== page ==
Ok, so now we get to the actual act of juggling all the swords of fire. My current visa (Sword No. 1) expires 4th of May. Not very far away. Despite having my information since last November, I was only able to get an answer about Sword No. 2 from the migrant information centre last week, which was just to approach the garda station and try for another extension. This was refused in both Dublin and Cork outright. In fact, Cork suggested that I shouldn’t have even gotten the first visa extension (which is not true – its standard practice as backed up by a variety of official sources – but its always comforting when you know more information about your visa and the rights you have to stay in the country than the people who are apparently making decisions on whether or not you are able to stay in the country….). My appointment for Sword No. 3 comes up Monday, but they may not approve it in time for me to leave the country, meaning I would have to cancel the application and lose my money in order for me to comply with the requirements of Sword No. 1. If Sword No. 3 has my passport for the entire two weeks, I may not be able to apply for Sword No. 2 and, if I don’t have a Sword No. 2, my application for Sword No. 3 may be rejected simply because I’m not legally allowed to be in Ireland for much longer after the application was submitted.
Is your head hurting yet? Believe me, I got no sleep last night.
SO. Lets say, Sword No. 2 fails, and Sword No. 1 forces me out of the country before I am approved for Sword No. 3. I am then not allowed to be in Ireland, not approved for a visa for the UK in July (and with no country of residence, aside from home, to apply for it from). You’d think this would be the worst it could get, wouldn’t you? BUT, you have forgotten Swords No. 4 and 5! Because I was operating on a belief that it would be easy to sort out my visas, I acted as if I would still be in Ireland for May and June. I have booked tickets to the USA from Dublin, which is, of course, a city I wouldn’t be allowed into if Sword No. 2 failed. Sword No. 5 includes my mentoring program in London, which will be totally useless to me if I can’t get approved for Sword No. 3! It also includes the internship and the Midsummer Festival, which I can’t be involved in if I fail to get Sword No. 2!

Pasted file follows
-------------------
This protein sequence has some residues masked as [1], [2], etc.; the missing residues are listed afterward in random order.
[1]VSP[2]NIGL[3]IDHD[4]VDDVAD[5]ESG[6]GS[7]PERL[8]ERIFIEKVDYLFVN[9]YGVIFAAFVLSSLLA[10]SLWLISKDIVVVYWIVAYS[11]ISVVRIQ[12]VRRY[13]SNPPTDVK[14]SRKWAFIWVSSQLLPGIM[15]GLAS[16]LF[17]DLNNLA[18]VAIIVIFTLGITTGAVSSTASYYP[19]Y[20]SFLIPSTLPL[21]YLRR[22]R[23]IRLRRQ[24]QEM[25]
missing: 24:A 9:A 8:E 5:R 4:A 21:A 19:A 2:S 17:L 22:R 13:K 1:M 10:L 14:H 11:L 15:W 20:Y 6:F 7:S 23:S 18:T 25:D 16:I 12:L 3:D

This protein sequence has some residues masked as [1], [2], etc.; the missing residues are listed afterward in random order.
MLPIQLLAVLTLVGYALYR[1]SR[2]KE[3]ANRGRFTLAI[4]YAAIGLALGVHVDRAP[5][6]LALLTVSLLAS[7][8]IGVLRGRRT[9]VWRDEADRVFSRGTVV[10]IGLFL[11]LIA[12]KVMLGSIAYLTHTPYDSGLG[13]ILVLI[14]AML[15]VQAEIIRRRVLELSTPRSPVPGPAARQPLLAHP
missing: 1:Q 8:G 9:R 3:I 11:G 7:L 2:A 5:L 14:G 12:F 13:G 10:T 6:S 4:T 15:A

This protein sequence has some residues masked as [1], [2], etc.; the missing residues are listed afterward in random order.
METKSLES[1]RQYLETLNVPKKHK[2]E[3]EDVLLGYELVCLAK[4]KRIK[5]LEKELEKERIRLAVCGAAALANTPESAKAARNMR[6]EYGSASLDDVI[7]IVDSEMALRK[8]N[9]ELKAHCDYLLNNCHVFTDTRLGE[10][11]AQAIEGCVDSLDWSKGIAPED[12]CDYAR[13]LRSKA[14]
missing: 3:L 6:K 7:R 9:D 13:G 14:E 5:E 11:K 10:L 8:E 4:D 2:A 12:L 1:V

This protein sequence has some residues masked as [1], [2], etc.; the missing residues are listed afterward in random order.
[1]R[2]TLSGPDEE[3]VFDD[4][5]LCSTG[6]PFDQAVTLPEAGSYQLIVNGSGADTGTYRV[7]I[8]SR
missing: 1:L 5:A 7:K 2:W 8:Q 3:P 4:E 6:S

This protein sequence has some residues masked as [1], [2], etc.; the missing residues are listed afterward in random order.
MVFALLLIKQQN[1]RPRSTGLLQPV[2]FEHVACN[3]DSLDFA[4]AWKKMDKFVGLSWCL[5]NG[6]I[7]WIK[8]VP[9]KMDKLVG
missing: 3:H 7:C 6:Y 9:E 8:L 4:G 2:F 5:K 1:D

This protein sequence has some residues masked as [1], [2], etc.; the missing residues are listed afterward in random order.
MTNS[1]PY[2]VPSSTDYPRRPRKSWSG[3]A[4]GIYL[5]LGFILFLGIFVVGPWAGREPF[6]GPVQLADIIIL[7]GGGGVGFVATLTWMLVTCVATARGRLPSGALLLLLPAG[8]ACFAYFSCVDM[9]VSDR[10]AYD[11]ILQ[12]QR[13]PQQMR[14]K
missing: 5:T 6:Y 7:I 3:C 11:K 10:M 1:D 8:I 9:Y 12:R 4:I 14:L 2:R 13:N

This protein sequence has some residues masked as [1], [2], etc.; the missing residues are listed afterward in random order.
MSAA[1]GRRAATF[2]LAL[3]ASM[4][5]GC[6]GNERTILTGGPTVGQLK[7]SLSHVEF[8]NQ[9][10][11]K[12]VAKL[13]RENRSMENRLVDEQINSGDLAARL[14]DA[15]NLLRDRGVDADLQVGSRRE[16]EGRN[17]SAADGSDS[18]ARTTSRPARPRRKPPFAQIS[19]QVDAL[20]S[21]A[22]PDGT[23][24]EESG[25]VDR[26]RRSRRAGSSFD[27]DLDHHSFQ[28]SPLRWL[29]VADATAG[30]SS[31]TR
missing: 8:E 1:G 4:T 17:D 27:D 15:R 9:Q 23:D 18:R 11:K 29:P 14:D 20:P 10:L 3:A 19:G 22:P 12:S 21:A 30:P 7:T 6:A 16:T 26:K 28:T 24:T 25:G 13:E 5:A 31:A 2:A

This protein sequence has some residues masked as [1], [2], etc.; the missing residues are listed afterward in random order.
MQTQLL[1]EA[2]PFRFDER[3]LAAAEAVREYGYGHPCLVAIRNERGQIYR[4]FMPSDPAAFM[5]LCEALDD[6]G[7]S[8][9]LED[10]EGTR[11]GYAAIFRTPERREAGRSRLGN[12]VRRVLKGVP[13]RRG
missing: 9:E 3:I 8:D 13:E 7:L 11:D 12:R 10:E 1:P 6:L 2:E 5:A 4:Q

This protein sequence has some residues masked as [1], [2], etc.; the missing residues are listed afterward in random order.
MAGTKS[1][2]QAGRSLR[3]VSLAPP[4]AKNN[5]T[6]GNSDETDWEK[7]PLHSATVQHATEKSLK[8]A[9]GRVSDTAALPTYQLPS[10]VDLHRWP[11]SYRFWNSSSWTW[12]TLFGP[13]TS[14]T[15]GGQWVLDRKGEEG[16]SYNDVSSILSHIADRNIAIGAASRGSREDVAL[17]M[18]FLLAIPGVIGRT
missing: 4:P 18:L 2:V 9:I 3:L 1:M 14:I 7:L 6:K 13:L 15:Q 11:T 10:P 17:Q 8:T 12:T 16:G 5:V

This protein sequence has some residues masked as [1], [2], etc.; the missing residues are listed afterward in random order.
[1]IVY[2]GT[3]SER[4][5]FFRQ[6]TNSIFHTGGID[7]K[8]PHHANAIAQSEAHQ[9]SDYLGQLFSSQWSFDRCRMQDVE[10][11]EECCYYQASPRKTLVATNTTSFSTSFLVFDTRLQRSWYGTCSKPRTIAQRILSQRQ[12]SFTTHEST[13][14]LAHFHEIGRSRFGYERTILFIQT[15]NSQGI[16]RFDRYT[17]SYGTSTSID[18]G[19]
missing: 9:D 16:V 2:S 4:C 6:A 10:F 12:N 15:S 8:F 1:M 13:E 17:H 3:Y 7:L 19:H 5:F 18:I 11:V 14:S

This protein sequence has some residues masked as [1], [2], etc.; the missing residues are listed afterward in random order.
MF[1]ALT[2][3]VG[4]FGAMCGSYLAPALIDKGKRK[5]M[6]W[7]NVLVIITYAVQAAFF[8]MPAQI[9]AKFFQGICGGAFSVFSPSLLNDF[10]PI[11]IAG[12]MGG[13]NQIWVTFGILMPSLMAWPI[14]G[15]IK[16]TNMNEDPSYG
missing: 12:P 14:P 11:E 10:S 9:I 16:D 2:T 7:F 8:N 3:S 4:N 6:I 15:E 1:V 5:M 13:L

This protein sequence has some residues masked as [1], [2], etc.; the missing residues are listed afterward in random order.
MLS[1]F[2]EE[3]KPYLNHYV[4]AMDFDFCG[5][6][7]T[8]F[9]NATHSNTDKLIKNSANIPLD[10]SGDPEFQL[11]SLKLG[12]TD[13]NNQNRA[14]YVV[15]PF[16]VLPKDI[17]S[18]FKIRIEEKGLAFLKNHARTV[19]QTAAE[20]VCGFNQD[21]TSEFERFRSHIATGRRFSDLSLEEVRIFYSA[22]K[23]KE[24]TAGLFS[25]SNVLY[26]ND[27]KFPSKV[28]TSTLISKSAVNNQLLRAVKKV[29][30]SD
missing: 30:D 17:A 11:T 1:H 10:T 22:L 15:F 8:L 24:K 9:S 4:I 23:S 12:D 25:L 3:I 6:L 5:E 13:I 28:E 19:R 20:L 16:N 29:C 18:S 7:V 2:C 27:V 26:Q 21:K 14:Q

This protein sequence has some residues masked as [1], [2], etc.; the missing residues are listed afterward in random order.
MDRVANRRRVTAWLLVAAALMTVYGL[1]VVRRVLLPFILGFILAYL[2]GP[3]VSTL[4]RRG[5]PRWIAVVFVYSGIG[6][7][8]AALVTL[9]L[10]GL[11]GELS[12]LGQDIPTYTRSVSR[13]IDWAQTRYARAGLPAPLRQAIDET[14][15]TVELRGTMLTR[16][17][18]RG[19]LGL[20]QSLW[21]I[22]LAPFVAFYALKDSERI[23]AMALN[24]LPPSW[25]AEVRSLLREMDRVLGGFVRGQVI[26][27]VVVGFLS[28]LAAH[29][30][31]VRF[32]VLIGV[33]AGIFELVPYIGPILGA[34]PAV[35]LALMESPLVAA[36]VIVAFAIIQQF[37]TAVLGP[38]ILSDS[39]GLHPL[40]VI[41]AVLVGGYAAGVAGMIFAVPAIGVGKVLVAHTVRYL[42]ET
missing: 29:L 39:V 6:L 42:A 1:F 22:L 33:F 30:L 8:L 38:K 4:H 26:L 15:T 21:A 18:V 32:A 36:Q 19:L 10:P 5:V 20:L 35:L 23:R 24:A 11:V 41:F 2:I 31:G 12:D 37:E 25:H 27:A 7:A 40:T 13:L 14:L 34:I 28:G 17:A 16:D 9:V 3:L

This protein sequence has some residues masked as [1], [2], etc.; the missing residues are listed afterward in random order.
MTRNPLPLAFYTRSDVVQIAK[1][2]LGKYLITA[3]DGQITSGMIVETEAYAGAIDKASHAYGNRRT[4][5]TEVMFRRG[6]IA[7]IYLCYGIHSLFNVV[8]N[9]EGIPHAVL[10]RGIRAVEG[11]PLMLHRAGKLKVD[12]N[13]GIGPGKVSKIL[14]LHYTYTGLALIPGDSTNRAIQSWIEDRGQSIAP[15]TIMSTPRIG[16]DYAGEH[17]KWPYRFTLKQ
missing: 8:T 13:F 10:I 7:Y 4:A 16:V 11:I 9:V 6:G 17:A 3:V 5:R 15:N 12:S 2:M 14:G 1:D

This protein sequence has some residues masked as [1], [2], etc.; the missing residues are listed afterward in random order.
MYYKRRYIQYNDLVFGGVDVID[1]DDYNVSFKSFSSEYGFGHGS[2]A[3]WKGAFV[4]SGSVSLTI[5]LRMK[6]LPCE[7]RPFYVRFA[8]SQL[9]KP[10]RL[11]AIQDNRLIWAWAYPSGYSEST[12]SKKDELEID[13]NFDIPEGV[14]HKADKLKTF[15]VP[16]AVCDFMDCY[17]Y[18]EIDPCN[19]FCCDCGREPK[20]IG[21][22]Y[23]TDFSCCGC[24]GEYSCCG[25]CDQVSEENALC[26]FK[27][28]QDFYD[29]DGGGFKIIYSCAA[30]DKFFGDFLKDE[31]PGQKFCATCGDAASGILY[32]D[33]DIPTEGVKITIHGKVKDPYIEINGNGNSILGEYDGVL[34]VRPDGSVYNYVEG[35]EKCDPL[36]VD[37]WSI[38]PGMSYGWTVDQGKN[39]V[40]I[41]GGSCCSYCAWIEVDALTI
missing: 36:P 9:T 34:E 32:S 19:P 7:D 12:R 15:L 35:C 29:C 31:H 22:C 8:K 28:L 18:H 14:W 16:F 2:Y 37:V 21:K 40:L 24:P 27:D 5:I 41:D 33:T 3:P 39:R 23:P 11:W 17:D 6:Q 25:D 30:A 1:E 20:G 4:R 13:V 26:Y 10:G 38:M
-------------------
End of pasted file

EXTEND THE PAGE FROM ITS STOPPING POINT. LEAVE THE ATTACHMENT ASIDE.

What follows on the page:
The final assessment is? I’m going to slice off my tightrope with a falling cascade of fiery swords, fall into the lava pit and get eaten by a bunch of flesh-eating crocodiles.
That is, I’m going to have wasted a lot of money, been prevented from completing a variety of things that were the reasons for sticking around in Ireland in the first place and possibly need to return to Australia before trying to apply for my UK visa again.    
The only thing that is giving me any joy is that I may find myself unexpectedly home again in July, after the conference in Alaska. That and the thought that if I get booted out of Ireland maybe I can go to a Greek island and sit in the sun and go swimming and sing ABBA songs with Colin Firth and Dominic Cooper.
I saw a documentary about Greece just recently and that’s what everyone does, I think.